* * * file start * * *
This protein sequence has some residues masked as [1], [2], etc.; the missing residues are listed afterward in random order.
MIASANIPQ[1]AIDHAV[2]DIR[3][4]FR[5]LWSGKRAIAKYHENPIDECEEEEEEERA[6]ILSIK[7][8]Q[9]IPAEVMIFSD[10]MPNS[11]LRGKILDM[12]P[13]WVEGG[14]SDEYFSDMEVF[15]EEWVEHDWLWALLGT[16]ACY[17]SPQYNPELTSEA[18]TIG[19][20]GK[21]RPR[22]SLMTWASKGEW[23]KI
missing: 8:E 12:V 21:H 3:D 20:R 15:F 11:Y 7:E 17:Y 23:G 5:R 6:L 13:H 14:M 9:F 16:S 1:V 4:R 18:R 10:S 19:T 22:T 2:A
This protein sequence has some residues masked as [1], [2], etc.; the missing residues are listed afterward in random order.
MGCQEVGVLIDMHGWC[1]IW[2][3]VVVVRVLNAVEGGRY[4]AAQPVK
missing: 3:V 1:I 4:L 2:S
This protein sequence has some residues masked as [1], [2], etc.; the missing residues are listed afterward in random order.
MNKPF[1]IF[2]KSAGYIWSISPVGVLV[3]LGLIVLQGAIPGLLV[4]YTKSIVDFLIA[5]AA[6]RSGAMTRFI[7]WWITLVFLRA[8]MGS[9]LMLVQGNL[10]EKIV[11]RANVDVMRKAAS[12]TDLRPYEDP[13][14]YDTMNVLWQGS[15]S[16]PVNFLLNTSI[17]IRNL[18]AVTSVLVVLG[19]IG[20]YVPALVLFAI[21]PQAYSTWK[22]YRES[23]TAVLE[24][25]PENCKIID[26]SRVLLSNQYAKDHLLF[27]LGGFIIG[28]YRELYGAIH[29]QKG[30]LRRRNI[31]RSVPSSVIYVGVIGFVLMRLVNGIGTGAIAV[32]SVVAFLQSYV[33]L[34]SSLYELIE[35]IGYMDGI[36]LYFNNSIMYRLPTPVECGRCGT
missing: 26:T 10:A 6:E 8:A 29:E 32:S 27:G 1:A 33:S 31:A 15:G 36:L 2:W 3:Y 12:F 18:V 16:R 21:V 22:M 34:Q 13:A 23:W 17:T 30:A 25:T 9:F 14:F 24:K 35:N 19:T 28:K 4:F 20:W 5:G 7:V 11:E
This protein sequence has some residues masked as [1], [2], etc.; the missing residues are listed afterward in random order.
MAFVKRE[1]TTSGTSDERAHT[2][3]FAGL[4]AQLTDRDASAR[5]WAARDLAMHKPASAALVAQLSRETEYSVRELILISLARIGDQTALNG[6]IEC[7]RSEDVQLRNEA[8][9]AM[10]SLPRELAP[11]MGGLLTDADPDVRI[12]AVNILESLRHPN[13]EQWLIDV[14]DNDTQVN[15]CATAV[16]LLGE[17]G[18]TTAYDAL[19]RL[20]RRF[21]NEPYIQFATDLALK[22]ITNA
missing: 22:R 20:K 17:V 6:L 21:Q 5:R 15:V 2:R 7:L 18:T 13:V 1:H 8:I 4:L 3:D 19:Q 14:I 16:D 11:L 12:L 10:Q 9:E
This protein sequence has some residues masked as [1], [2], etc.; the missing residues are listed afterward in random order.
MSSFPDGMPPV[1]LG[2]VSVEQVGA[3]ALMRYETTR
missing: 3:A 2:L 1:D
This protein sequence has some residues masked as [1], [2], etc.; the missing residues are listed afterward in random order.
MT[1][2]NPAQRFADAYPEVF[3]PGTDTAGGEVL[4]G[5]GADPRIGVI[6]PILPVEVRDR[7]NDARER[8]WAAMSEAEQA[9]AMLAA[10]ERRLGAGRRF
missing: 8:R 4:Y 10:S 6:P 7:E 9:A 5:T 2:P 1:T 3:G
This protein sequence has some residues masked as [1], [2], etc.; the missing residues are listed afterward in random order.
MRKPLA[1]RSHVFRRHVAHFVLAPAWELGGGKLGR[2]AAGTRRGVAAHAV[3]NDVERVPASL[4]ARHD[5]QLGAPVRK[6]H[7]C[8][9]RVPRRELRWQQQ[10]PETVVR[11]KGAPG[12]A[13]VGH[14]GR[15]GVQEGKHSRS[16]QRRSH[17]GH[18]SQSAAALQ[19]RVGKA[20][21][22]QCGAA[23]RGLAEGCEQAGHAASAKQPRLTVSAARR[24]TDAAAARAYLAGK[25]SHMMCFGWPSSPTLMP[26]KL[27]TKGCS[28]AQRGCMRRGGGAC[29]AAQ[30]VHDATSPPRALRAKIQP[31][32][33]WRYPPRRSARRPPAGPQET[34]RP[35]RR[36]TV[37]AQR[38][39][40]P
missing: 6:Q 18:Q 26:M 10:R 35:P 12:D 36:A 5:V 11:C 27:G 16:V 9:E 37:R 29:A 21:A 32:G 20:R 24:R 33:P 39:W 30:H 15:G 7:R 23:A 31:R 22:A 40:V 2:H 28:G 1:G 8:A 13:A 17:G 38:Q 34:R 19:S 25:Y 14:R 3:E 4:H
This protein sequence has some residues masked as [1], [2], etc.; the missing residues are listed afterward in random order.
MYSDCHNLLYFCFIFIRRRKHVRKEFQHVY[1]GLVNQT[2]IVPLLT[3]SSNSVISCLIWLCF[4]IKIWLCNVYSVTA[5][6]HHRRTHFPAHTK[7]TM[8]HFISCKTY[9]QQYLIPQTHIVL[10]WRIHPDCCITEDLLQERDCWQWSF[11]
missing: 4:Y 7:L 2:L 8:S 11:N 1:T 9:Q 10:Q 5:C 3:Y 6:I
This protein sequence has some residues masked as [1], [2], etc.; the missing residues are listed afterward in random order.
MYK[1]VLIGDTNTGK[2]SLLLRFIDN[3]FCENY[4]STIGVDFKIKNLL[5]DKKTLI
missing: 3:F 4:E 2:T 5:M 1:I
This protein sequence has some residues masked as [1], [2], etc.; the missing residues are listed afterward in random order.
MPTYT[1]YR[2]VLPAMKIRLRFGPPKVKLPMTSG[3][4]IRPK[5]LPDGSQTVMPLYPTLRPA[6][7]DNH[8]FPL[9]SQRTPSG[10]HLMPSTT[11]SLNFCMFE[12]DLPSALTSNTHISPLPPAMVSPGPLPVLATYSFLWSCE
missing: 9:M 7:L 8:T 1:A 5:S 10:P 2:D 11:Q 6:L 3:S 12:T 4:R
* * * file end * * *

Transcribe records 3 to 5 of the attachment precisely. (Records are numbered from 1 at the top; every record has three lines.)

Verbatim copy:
This protein sequence has some residues masked as [1], [2], etc.; the missing residues are listed afterward in random order.
MNKPF[1]IF[2]KSAGYIWSISPVGVLV[3]LGLIVLQGAIPGLLV[4]YTKSIVDFLIA[5]AA[6]RSGAMTRFI[7]WWITLVFLRA[8]MGS[9]LMLVQGNL[10]EKIV[11]RANVDVMRKAAS[12]TDLRPYEDP[13][14]YDTMNVLWQGS[15]S[16]PVNFLLNTSI[17]IRNL[18]AVTSVLVVLG[19]IG[20]YVPALVLFAI[21]PQAYSTWK[22]YRES[23]TAVLE[24][25]PENCKIID[26]SRVLLSNQYAKDHLLF[27]LGGFIIG[28]YRELYGAIH[29]QKG[30]LRRRNI[31]RSVPSSVIYVGVIGFVLMRLVNGIGTGAIAV[32]SVVAFLQSYV[33]L[34]SSLYELIE[35]IGYMDGI[36]LYFNNSIMYRLPTPVECGRCGT
missing: 26:T 10:A 6:E 8:A 29:E 32:S 27:G 1:A 33:S 31:A 15:G 36:L 2:W 3:Y 12:F 18:V 16:R 21:V 22:M 34:Q 13:A 23:W 17:T 30:A 25:T 9:F 14:F 24:K 35:N 19:T 28:K 4:F 20:W 5:G 7:V 11:E
This protein sequence has some residues masked as [1], [2], etc.; the missing residues are listed afterward in random order.
MAFVKRE[1]TTSGTSDERAHT[2][3]FAGL[4]AQLTDRDASAR[5]WAARDLAMHKPASAALVAQLSRETEYSVRELILISLARIGDQTALNG[6]IEC[7]RSEDVQLRNEA[8][9]AM[10]SLPRELAP[11]MGGLLTDADPDVRI[12]AVNILESLRHPN[13]EQWLIDV[14]DNDTQVN[15]CATAV[16]LLGE[17]G[18]TTAYDAL[19]RL[20]RRF[21]NEPYIQFATDLALK[22]ITNA
missing: 22:R 20:K 17:V 6:L 21:Q 5:R 15:V 2:R 7:L 18:T 13:V 1:H 8:I 4:L 3:D 19:Q 14:I 16:D 11:L 12:L 10:Q 9:E
This protein sequence has some residues masked as [1], [2], etc.; the missing residues are listed afterward in random order.
MSSFPDGMPPV[1]LG[2]VSVEQVGA[3]ALMRYETTR
missing: 3:A 2:L 1:D